resim 1086
resim 1086

Want to feel zombies and degenerate villagers attacking you? It takes a tough heart to strap on your VR headset and debut two of Sony’s newest PSVR 2 productions, Resident Evil Village and The Walking Dead: Saints

We often have the impression of dealing with prototypes and unfinished experiences in virtual reality. The games are usually shorter there, the concepts compete in ingenuity but they rarely offer finished works. This is not at all the case with Resident Evil Village in PSVR2, which takes up the entire scenario of Capcom’s magnificent game released in May 2021 to which we gave 4 and a half stars out of 5.

We will not claim to have redone in virtual reality all the game that we had then completed in 9 p.m. The rhythm to tame such a format is much slower, you can’t spend three or four consecutive hours there without coming out with a serious headache.

No wonder, the original game already triggered this feeling of claustrophobia and danger at all turns. We have passed the first three tables of Resident Evil Village PSVR2, where we have no choice to play in the first person. We personify Ethan Winters who wants to find his baby Rose in a cursed village in Eastern Europe.

From the first minutes, we are immersed in the horror of dozens of possessed villagers throwing themselves at us from all sides. Our two hands clearly visible, one of which is mutilated, we have to play fast to get out our weapons hanging from our chests. The knife is always available, a revolver is accessible on the left side and, by pulling the arm towards the right shoulder, one can take out his long weapon. These two weapons, as in any Resident Evil game, are sometimes completely useless when ammo runs out, which is inevitable.

The first moments, being glued to these bloodthirsty villagers is simply traumatic. Their face approaches you, they bite you and you have to struggle to escape. After a few fights, however, you get used to the proposal, which is so exaggerated that it becomes unreal. An unsuspected advantage of the PSVR 2, whose image is not as well defined as on a television, is that the note has been forced to highlight the clues that allow you to solve the puzzles. Keys, documents and tools that could easily have been overlooked in the classic version are more visible here.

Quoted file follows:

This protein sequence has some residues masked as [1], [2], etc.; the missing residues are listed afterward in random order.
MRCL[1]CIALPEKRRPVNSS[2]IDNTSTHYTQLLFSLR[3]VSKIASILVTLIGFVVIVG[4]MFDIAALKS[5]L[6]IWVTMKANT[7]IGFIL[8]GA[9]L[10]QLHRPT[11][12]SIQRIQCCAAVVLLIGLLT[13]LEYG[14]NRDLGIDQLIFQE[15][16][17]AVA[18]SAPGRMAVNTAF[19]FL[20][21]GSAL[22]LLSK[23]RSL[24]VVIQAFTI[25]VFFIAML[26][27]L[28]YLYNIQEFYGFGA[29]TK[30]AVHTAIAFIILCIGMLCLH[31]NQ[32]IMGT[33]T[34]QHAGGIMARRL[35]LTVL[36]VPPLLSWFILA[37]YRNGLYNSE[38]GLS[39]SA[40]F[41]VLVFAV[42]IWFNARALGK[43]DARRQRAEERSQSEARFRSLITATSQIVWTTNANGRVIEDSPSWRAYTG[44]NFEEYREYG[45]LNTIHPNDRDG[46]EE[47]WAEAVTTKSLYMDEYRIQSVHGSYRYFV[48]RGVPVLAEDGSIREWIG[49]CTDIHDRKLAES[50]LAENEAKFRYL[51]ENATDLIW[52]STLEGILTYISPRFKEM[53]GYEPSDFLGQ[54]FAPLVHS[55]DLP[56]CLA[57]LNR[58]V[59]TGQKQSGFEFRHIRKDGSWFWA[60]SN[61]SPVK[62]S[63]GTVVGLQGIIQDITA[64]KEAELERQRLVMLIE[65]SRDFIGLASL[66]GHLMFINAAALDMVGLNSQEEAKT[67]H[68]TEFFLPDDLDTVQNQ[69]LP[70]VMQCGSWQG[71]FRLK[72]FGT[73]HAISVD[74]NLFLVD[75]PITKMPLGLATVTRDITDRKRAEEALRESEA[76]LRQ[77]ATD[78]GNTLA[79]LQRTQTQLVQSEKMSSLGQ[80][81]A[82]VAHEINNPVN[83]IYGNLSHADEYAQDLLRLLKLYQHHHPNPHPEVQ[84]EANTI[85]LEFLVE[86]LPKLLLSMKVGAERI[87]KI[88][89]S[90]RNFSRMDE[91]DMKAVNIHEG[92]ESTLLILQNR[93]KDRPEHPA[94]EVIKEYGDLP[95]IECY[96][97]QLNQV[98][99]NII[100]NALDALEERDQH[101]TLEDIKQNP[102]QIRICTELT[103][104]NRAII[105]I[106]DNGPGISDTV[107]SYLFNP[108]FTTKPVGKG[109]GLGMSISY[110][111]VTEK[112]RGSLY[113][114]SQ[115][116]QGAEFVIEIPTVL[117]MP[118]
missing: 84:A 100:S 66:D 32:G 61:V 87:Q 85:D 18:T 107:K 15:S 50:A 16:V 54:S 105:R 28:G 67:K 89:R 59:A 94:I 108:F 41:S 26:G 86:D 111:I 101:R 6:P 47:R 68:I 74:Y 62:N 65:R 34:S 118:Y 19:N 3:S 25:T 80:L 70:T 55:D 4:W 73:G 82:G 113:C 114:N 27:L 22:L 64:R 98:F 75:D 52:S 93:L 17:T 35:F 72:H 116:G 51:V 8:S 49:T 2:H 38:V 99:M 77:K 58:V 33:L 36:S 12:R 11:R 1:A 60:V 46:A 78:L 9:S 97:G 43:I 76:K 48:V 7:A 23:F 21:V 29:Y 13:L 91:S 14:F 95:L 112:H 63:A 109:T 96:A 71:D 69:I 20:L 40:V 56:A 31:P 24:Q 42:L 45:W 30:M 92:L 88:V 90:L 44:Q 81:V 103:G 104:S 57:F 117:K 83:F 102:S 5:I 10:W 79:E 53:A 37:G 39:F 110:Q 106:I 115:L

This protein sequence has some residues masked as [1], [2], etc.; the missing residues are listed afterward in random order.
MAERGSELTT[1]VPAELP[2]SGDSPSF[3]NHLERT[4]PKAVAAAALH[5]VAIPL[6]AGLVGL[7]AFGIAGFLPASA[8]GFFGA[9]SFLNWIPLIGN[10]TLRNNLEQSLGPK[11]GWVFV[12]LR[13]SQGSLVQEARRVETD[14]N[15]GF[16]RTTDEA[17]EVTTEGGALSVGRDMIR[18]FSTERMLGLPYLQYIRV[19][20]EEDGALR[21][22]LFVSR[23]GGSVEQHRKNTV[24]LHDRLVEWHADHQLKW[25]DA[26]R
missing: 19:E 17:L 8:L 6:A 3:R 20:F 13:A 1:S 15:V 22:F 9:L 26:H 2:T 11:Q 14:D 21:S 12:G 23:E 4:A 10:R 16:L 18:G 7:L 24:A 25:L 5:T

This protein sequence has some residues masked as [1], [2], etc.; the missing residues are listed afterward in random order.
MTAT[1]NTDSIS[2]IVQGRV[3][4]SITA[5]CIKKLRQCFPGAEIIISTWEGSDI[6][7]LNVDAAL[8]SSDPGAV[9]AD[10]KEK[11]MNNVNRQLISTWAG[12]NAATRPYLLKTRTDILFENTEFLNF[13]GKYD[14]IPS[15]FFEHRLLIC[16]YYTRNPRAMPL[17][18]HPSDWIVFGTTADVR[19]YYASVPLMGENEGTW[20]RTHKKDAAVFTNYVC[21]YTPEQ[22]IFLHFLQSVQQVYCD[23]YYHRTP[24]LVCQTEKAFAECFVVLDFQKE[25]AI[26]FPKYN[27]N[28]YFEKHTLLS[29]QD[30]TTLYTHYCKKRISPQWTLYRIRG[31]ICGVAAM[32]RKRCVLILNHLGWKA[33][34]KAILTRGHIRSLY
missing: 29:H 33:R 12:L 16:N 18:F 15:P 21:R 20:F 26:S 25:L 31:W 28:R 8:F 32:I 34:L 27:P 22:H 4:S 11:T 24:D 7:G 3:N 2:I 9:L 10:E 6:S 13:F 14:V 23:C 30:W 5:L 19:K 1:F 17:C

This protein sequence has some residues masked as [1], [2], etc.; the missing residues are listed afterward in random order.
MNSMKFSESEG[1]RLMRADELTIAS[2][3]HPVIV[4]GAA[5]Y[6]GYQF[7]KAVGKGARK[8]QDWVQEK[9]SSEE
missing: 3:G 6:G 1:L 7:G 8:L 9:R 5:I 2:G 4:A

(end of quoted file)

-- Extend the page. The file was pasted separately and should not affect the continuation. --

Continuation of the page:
The Walking DeadĀ : SaintsĀ 

At all times, a flashlight hangs from your jacket, a backpack hangs over your left shoulder, and a long gun hangs over your right shoulder.

Here, we had fun offering bloody variants to cross our enemies, with an axe, a chainsaw or with big punches when we have no choice. We go from the streets of New Orleans to ill-famed corners, abandoned bars or ruined buildings from which zombies emerge. And if you sometimes have to rack your brains to get out of trouble, it is more often a question of using your ammunition and your weapons in the right way. A long tutorial of almost half an hour prepares you for it.

Here too, the horror is so crude that it quickly loses its traumatic character.

Whether for Resident Evil Village or The Walking Dead, we are dealing here with finely crafted games, with very beautiful design, especially for the first game. The mechanics are however very frustrating in both cases: if we quickly manage to grasp his weapons in the classic version, by a few combinations of buttons on the joystick, the exercise is much more complicated in virtual reality. You have to simulate the gesture of going to get the weapon, which promotes immersion but requires skill. Not easy when armies of bad guys surround you.

The same goes for melee combat: make sure you have enough space because you’ll bump into the furniture in your room all the time. Make sure no one sees you. Looks ridiculous guaranteed.

Once again, we have the demonstration of a featherless prediction: no, virtual reality will not replace screens, not with current technology, at least. It is an absolutely tasty spice, impressive to experiment with, but which will not allow you long consecutive hours of adventures. Unless you have an inhuman tolerance for virtual reality.